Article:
The smaller.specimens are quite plain, but the larger ones are gilt and generally of a highly ornamental character.
- Dalmatic Of White Sa i i L:Al B.Uidered \ IT1 t Coloured Silks And Sill i _R-Gilt And Silver Thread.
The tomb was opened in 1 774, and on the king's head was found an imitation crown of tin or latten gilt, with trefoils rising from its upper edge.
The interiors are gilt, often furnished with detachable plates and sometimes set with brilliants.
In height, built in the form of a cone, with a small cupola, on the top of which is a gilt ball and spire, and contains the shrine of Badrinath, dedicated to an incarnation of Vishnu.
Their lofty gilt domes and fanciful network or arabesque tracery are partly in ruins, and the mosques attached to them are also partly ruined.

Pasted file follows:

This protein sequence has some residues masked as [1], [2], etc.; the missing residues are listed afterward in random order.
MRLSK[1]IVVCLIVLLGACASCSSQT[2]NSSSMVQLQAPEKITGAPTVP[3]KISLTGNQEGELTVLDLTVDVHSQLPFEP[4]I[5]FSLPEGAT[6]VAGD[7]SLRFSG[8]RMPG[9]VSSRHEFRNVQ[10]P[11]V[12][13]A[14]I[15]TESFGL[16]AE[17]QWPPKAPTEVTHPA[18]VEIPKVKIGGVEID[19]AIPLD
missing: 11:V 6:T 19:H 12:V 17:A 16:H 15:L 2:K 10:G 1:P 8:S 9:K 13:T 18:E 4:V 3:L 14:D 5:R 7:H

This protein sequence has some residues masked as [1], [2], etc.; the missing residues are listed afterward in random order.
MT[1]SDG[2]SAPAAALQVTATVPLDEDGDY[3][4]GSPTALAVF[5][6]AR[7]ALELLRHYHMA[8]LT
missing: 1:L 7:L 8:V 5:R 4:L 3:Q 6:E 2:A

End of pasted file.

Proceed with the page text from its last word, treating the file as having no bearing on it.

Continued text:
And Queen Eleanor at Westminster, cast in bronze by the "cire perdue" process, and thickly gilt, are equal, if not superior, in artistic beauty to any sculptor's work of the same period (end of the 13th century) that was produced in Italy or elsewhere.
If a suspended gilt pith ball is held near it, the ball will first be attracted and then repelled.
Then take two suspended gilt pith balls and touch them (a) both against one tray; they will be found to repel each other; (b) touch one against one tray and the other against the other tray, and they will be found to attract each other.
The head of the crozier, which is of silver-gilt with a smaller crozier of bronze inclosed within it, is now deposited in the National Museum of the Society of Antiquaries of Scotland.
It is highly ornamented with gilt and stucco.
- German Mitre, of red velvet embroidered with pearls and silver gilt plaques.
C. the Athenian envoys were shown the treasure of the temple at Eryx as available for the expenses of the war, which treasure turned out to be only silver-gilt and not of solid gold (Thucydides vi.